Human Eggs Successfully Mature In Lab For The First Time Provide Hope To Better Fertility Treatments

Scientists, for the first time, were able to grow human eggs and let them develop to full maturity in a lab. This new feat could lead to new and better fertility treatments in the future.

The first-of-its-kind study, the findings of which were published last week in the journal Molecular Human Reproduction, was conducted by scientists from the U.S. and the U.K. The lab-grown human eggs are not fertilized and scientists have to prove first that they are viable. If fertilization using these eggs is possible, it could help people who are having difficulty conceiving.

Women are born with millions of eggs that develop one at a time. The process takes place in the ovarian follicles and it would take months before they reach maturity. Each month, when a woman ovulates, one fully mature egg gets released from the follicle and will become ready for fertilization.

Standard fertility treatments involve harvesting a woman's eggs from the ovaries. These eggs will be kept either for in vitro fertilization or frozen for future use. However, this method will require a mature egg that is ready to be fertilized. In this case, women need to take hormones to stimulate egg maturation in the ovaries. But with this new process of growing human eggs in a lab, there is no need for women to take hormones to have their eggs extracted.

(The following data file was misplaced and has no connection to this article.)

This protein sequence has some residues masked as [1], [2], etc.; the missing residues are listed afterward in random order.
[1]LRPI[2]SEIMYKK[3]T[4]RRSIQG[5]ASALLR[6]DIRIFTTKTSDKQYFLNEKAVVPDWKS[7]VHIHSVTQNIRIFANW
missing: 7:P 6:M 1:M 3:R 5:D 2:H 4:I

In this experimental method, the eggs are harvested directly from the ovarian tissue at an earlier stage and allowed to mature in the lab. The same technique has been used previously using mouse eggs and it even resulted in the creation of a live offspring, IFLScience reported. But even then, researchers had difficulties in replicating this method using human cells.

Scientists have grown human eggs in a lab for the first time.

John Hopkins University fertility expert Mindy Christianson believes this new technique will benefit not only women with fertility issues but also those young cancer patients who have their fertility affected with chemotherapy, National Geographic reported.

Although this could be a promising achievement, scientists acknowledge that there is more work to be done before the method can be used on women with fertility issues. Out of the 48 eggs grown in the lab, only nine of them were able to reach full maturity. Also, David Albertini, co-author of the study told CNN that the lab-grown human eggs are found to have abnormalities.

"When we really examine these eggs, we could tell that there were a lot of things wrong with them, but by knowing what's wrong with them, then that allows us to go back and refine the technology."
Albertini hopes that with continued research, the abnormalities seen in the lab-grown human eggs will disappear and thus result in a good quality egg that's ready for fertilization.